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Everything you need to know about France's regional elections

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Everything you need to know about France's regional elections


What are the elections taking place on December 6 and 13?

The elections are to decide which party runs each region of France. It’s nothing to do with deciding which people will represent each region in the national parliament.

No party won an absolute majority in the first round of voting on December 6, so there will be a second round on December 13.

How important are these elections?

Arguably, they are not as important as presidential or parliamentary elections. But, this time around, they are significant for a couple of key reasons.

To start with, these are the first elections since the Paris terror attacks on November 13 and are likely to offer an indication of whether the country, as some analysts have suggested, will move to the right. The first round of results suggests it has.

Secondly, the elections provide both a mid-term poll on the performance of French President Francois Hollande and a launchpad for anyone who wants to run for presidency in 2017. If Marine Le Pen’s Front National (FN) do capture several regions, the authority associated with governing, albeit regionally, could give her vital legitimacy for future, more important elections.

They are also the first elections since France slashed the number of regions in the country from 22 to just 13.

French regions are not able to pass their own laws, but have large budgets and are responsibile for areas such as economic development, tourism and public transport.

Front National always hit the headlines at election time, what are they up to?

As ever, the party is at the forefront of the election story.

In the first round of voting, on December 6, it came first in six of 13 regions.

FN leader Marine Le Pen triumphed in the far north of France, while her niece, Marion Marechal Le Pen won in Provence-Alpes-Côte d’Azur in the south-east.

Will tactical voting now come into play?

France’s governing socialists, after a strong showing by FN in the first round of voting on December 6, have pulled out of some regions where they have performed badly, calling on them to vote for LR, in a bid to keep the far-right out of power.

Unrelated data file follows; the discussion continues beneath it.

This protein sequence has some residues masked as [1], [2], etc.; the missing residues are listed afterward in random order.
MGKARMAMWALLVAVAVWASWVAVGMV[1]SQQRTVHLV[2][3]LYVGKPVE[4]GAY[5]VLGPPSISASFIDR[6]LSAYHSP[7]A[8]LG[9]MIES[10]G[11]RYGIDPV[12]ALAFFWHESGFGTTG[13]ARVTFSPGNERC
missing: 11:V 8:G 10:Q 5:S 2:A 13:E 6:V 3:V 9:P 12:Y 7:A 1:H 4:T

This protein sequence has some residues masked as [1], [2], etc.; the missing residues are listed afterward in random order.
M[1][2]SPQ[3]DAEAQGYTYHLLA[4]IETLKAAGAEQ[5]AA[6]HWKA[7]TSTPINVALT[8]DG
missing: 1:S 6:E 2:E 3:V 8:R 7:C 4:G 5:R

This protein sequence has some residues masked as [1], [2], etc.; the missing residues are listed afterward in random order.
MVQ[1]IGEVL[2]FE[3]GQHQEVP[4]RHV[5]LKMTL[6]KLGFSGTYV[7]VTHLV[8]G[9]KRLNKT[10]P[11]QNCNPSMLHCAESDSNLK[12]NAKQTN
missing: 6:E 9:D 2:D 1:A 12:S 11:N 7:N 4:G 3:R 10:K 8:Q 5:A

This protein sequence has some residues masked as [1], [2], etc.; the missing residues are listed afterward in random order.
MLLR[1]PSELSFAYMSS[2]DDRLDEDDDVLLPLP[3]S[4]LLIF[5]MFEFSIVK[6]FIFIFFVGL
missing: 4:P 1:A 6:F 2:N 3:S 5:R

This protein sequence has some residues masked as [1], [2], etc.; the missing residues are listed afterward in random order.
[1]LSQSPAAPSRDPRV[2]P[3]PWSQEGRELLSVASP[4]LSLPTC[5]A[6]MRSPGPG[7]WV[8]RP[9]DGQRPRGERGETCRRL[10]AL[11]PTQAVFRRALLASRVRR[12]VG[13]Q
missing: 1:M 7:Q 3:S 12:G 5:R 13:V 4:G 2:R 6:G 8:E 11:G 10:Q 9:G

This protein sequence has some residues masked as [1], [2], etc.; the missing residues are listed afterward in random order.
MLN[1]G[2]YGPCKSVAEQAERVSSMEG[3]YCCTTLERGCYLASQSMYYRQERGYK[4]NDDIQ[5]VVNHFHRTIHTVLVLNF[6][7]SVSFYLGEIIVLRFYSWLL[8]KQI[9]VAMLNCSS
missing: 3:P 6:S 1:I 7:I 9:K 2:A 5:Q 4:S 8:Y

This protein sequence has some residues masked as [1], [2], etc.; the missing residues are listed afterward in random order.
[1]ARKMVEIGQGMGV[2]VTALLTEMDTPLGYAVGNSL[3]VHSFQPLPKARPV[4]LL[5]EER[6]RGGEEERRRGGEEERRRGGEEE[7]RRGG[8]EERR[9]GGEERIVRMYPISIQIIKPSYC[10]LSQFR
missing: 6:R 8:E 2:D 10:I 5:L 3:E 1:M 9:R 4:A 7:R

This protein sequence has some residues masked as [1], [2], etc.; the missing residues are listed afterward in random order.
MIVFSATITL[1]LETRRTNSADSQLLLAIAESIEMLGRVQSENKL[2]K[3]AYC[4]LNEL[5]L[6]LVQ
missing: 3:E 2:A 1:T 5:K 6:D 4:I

However, Sarkozy’s LR party have refused to do the same thing, claiming the move is undemocratic and counter-productive.

For all the talk about FN, how much power do they hold?

In the 2012 parliamentary elections, FN succeeded in getting two of its MPs elected to France’s National Assembly, including Marion Marechal Le Pen. There are 577 MPs in France’s lower house.

The anti-immigration, anti-EU party also has two senators in France’s upper house of parliament and around a third of France’s 75 MEPs.

What’s happened to Jean-Marie Le Pen?

Jean-Marie Le Pen, FN founder, was expelled from the party in August this year after a feud with his successor and daughter, Marine.

His expulsion came after he was suspended over remarks that the Holocaust was “a detail of history”.

The move is seemingly part of his daughter’s attempts to detoxify the FN brand and appeal to a larger number of voters.

In a leader column, The Economist said of this rebranding: “That is deeply worrying. For all the softening of its image, the FN remains an extremist party. It is fiercely anti-immigrant. The overt anti-Semitism has been toned down, but its xenophobia continues under the theme of warnings against Islamism. That is one reason why the FN continued to gain ground after the Charlie Hebdo murders in January.”

Are there any other talking points around these elections?

Yes, Nicolas Sarkozy. The former French president has returned to politics and rebranded the party he leads, from the UMP to The Republicans (LR).

A strong performance by his party in these elections would have cemented his power and provided a springboard to run for the presidency in 2017.

However LR and its centre-right allies took 27 percent of the vote and won just four of 13 regions.

Infographic: French regional elections 1998-2015

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